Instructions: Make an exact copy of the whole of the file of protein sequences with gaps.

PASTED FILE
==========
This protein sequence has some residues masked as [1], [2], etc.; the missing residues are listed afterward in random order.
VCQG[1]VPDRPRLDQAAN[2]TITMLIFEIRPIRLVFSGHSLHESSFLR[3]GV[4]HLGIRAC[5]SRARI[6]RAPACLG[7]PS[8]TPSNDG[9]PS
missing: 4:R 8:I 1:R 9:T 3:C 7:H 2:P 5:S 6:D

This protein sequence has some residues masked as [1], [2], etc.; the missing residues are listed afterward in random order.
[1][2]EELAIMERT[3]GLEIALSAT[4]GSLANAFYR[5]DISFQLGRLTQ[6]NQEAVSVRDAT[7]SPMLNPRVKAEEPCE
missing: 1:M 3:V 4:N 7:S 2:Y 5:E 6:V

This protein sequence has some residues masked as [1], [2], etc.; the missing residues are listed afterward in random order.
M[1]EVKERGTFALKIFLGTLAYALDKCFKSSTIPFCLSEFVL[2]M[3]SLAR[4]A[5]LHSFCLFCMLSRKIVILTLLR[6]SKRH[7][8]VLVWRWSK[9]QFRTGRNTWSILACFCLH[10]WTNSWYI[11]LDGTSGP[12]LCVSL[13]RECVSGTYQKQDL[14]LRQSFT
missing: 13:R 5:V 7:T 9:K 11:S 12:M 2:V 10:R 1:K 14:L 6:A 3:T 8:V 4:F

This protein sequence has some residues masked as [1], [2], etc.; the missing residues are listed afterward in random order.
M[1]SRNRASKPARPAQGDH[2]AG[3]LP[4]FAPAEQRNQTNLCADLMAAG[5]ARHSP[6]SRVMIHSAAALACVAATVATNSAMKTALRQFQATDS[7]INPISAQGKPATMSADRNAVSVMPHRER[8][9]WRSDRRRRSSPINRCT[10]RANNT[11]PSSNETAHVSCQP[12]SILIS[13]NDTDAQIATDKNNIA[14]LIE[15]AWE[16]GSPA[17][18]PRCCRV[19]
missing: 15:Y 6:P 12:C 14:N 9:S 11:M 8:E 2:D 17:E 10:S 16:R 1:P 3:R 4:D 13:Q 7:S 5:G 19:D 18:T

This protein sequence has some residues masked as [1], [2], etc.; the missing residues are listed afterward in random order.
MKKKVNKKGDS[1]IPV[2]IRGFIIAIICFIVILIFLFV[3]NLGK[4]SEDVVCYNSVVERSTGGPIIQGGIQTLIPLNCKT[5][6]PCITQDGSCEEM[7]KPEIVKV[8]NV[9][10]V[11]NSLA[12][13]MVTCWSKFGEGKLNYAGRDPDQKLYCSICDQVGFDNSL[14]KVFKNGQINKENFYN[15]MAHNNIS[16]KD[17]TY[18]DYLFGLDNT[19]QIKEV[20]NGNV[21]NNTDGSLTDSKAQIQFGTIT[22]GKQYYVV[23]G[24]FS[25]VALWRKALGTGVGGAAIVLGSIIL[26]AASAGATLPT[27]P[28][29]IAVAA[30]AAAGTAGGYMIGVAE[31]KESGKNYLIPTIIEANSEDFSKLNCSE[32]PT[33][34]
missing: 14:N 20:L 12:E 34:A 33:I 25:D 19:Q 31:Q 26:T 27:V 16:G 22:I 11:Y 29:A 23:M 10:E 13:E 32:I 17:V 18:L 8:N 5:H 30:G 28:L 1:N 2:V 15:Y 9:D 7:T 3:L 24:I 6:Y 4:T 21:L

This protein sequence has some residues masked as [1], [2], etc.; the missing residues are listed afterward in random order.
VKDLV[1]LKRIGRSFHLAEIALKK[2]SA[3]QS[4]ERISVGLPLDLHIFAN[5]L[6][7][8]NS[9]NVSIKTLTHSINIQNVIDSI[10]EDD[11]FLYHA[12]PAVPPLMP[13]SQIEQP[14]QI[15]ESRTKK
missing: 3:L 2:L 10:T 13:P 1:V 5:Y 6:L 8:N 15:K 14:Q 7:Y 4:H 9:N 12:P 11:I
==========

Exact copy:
This protein sequence has some residues masked as [1], [2], etc.; the missing residues are listed afterward in random order.
VCQG[1]VPDRPRLDQAAN[2]TITMLIFEIRPIRLVFSGHSLHESSFLR[3]GV[4]HLGIRAC[5]SRARI[6]RAPACLG[7]PS[8]TPSNDG[9]PS
missing: 4:R 8:I 1:R 9:T 3:C 7:H 2:P 5:S 6:D

This protein sequence has some residues masked as [1], [2], etc.; the missing residues are listed afterward in random order.
[1][2]EELAIMERT[3]GLEIALSAT[4]GSLANAFYR[5]DISFQLGRLTQ[6]NQEAVSVRDAT[7]SPMLNPRVKAEEPCE
missing: 1:M 3:V 4:N 7:S 2:Y 5:E 6:V

This protein sequence has some residues masked as [1], [2], etc.; the missing residues are listed afterward in random order.
M[1]EVKERGTFALKIFLGTLAYALDKCFKSSTIPFCLSEFVL[2]M[3]SLAR[4]A[5]LHSFCLFCMLSRKIVILTLLR[6]SKRH[7][8]VLVWRWSK[9]QFRTGRNTWSILACFCLH[10]WTNSWYI[11]LDGTSGP[12]LCVSL[13]RECVSGTYQKQDL[14]LRQSFT
missing: 13:R 5:V 7:T 9:K 11:S 12:M 2:V 10:R 1:K 14:L 6:A 3:T 8:V 4:F

This protein sequence has some residues masked as [1], [2], etc.; the missing residues are listed afterward in random order.
M[1]SRNRASKPARPAQGDH[2]AG[3]LP[4]FAPAEQRNQTNLCADLMAAG[5]ARHSP[6]SRVMIHSAAALACVAATVATNSAMKTALRQFQATDS[7]INPISAQGKPATMSADRNAVSVMPHRER[8][9]WRSDRRRRSSPINRCT[10]RANNT[11]PSSNETAHVSCQP[12]SILIS[13]NDTDAQIATDKNNIA[14]LIE[15]AWE[16]GSPA[17][18]PRCCRV[19]
missing: 15:Y 6:P 12:C 14:N 9:S 11:M 8:E 2:D 17:E 10:S 16:R 1:P 3:R 4:D 13:Q 7:S 5:G 19:D 18:T

This protein sequence has some residues masked as [1], [2], etc.; the missing residues are listed afterward in random order.
MKKKVNKKGDS[1]IPV[2]IRGFIIAIICFIVILIFLFV[3]NLGK[4]SEDVVCYNSVVERSTGGPIIQGGIQTLIPLNCKT[5][6]PCITQDGSCEEM[7]KPEIVKV[8]NV[9][10]V[11]NSLA[12][13]MVTCWSKFGEGKLNYAGRDPDQKLYCSICDQVGFDNSL[14]KVFKNGQINKENFYN[15]MAHNNIS[16]KD[17]TY[18]DYLFGLDNT[19]QIKEV[20]NGNV[21]NNTDGSLTDSKAQIQFGTIT[22]GKQYYVV[23]G[24]FS[25]VALWRKALGTGVGGAAIVLGSIIL[26]AASAGATLPT[27]P[28][29]IAVAA[30]AAAGTAGGYMIGVAE[31]KESGKNYLIPTIIEANSEDFSKLNCSE[32]PT[33][34]
missing: 14:N 20:L 12:E 34:A 33:I 25:D 19:Q 31:Q 26:T 27:V 16:G 22:I 11:Y 29:A 23:M 10:E 13:E 32:I 17:V 18:L 8:N 5:H 30:G 28:L 1:N 2:V 15:Y 9:D 7:T 3:L 24:I 6:Y 4:T 21:L

This protein sequence has some residues masked as [1], [2], etc.; the missing residues are listed afterward in random order.
VKDLV[1]LKRIGRSFHLAEIALKK[2]SA[3]QS[4]ERISVGLPLDLHIFAN[5]L[6][7][8]NS[9]NVSIKTLTHSINIQNVIDSI[10]EDD[11]FLYHA[12]PAVPPLMP[13]SQIEQP[14]QI[15]ESRTKK
missing: 3:L 2:L 10:T 13:P 1:V 5:Y 6:L 8:N 15:K 14:Q 7:Y 4:H 9:N 12:P 11:I